Friday, May 6, 2011

May 6: The Zombies, "Time Of The Season"

Artist: The Zombies
Song: "Time Of The Season"
Album: Odessey And Oracle
Year: 1968

CLICK HERE TO LISTEN (will open in new tab)

Though it happens with almost frustrating regularity, it seems that when critics cannot properly define the sound a band creates, they simply write them off with the phrase, "ahead of their time."  The fact of the matter is, when one looks across the history of music, there are very few bands that actually represent such a phrase, as once a sound has been made somewhat widely known, it is no longer a shock when it appears elsewhere.  This was perhaps no more true than during the rise of the psychedelic movement, as at the time, those who pioneered the sound were largely ignored or simply refereed to as radicals in one way or another.  However, it is this early acts that blended together so many different sounds that actually WERE ahead of their time, and yet when one studies their musical formula, the pieces are quite easy to define.  Bringing a brilliant blend of fantastic vocals and some of the most unforgettable melodies in the entire history of music, there are few bands that can take more responsibility for the state of popular music in the mid and late 1960's, as well as the way in which the psychedelic movement came to be than one finds in the music of The Zombies.  Releasing a handful of truly timeless singles, they remain somewhat overshadowed by other bands of the era, and yet one cannot deny the sheer beauty and brilliance that can be experienced within The Zombies' classic 1968 single, "Time Of The Season."

The instant that "Time Of The Season" begins, it identifies itself as one of the most recognizable musical arrangements in history, though it has somewhat become a "oh, THAT'S who that band is!" type of song for many listeners.  The deep, yet swinging groove set into place by bassist Chris White and drummer Hugh Grundy remains one of the finest in all of music history, and the hand clap and breath that are present manage to complete the back-bone of the song in a completely unique manner.  It is this poly-rhythm that sets "Time Of The Season" so far apart from any other song at the time, as it feels as if the song is moving back and forth, almost hopping, along with the fantastic side-to-side sway.  Guitarist Paul Atkinson finds a number of ways to delicately emphasize certain points in the musical progression, and it is the way in which he manages to do this without interfering with the overall mood that stands out as so impressive.  Yet it is the organ playing of Rod Argent that stands out the most, and whether he is filling in during the verses, or going off on a stunning solo, his performance remains one of the finest in music history.  Truth be told, it is his organ solo that largely defines "Time Of The Season," as it sounds as if he is dancing along to the song via his instrument, and to this day, few artists have been able to even remotely match the tone and mood he puts forth.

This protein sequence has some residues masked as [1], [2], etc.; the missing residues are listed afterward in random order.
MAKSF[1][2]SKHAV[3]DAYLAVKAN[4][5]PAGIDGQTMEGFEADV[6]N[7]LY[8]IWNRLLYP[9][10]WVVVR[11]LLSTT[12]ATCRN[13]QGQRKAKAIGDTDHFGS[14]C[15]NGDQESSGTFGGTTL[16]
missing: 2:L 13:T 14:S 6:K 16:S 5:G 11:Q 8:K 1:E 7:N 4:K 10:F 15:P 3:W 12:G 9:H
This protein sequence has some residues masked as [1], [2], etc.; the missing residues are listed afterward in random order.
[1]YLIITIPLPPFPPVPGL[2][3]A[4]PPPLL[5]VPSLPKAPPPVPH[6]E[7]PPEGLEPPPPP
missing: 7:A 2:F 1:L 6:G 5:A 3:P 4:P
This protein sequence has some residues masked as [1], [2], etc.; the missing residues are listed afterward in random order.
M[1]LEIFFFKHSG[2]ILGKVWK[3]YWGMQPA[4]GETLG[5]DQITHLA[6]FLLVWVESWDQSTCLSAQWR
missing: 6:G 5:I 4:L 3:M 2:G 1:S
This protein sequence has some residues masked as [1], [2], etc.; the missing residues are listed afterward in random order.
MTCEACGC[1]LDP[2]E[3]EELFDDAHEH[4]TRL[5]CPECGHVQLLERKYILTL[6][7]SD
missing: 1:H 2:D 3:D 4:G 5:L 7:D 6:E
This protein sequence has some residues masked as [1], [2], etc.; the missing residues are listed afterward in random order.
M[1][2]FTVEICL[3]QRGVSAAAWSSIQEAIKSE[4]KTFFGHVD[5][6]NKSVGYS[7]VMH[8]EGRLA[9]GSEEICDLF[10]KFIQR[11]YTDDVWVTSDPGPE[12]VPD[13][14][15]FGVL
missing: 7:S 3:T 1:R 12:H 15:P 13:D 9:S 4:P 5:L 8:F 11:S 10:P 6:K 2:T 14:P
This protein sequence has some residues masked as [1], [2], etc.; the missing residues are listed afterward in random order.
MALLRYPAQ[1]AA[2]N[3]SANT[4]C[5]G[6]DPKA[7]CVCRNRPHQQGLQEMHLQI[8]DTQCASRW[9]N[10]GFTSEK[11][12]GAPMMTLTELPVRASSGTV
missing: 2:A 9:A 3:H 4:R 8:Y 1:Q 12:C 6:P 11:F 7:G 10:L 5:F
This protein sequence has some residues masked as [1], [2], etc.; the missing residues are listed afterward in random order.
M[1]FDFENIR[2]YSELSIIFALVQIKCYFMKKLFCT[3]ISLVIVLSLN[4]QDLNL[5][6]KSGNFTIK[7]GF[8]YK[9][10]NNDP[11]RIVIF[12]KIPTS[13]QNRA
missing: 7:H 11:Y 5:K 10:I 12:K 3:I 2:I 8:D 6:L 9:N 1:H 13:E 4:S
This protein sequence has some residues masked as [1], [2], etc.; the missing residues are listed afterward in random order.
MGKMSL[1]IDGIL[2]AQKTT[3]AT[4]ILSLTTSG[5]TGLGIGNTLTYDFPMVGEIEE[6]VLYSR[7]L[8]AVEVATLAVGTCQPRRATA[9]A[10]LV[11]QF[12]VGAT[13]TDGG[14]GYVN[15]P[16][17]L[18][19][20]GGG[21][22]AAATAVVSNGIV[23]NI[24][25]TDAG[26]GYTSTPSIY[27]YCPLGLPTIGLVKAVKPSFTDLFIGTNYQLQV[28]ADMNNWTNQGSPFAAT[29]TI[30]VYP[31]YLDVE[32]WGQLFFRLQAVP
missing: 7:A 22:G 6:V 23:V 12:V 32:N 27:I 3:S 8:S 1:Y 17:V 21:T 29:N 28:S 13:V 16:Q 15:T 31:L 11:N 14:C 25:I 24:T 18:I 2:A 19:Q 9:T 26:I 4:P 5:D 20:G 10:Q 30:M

Though the musical arrangement on "Time Of The Season" is what has made the song so iconic, one cannot overlook the vocals of Colin Blunstone, as he not only delivers a beautiful performance, but his style is completely unique.  Throughout the song, Blunstone works the entire vocal scale, and one cannot help but compare his voice to some of the finest of his generation, as he seems to not only set up perfect harmonies, but it is almost impossible to not sing along with his performance.  Yet there is a breathy, almost nervous feel within his delivery, and this is where Blunstone becomes more akin to Roy Orbison or Del Shannon than to the more mainstream "pop" sound.  It is this sense of darkness or mystery that makes Blunstone's vocals so intriguing, and it is the way in which they build to the wonderfully grand bridge section that pushes "Time Of The Season" to the status which it has achieved.  Lyrically, the song can be interpreted on a number of levels, with the most common being the literal reading of the words as a statement about the arrival of spring, and the "love is in the air" feeling it often brings.  However, if one looks a bit deeper, the words to the song quite accurately define the state of society at the time, and it is much the reason that "Time Of The Season" continues to be used in popular culture as a representation of that time period.

Strangely enough, upon its release, "Time Of The Season" found massive success in a few countries, yet barely charted at all in either the U.S. or the bands' native U.K.  It is almost impossible to understand how this could have happened, as it has become one of the most iconic songs of the generation, and one cannot picture music progressing as it did without the presence of "Time Of The Season."  Yet almost two years after it was first released, the song was put out as a "formal" single in the U.S., and it gained quite a bit of attention.  Ironically though, by the time U.S. audiences caught on to the amazing sound that "is" The Zombies, they had already broken up, and it is in this fact that one can accurately label the band as one of the few groups that were truly "ahead of their time."  The overall impact of the song as the decades have passed can be found not only in its recurring appearances throughout popular culture, but also in the massive number of cover versions that have emerged.  Artists ranging from Scott Weiland to Tanya Donelly to The Guess Who have all put their own touch on the song, and yet none come close to the arrangement and mood put forth on the original.  It is the distinctive blend of a somewhat dark mood, combined with the heavy groove and absolutely brilliant melodies that enable the song to remain fresh, and the unmistakable vocals add the perfect final touch to The Zombies' unmatched 1968 single, "Time Of The Season."

No comments: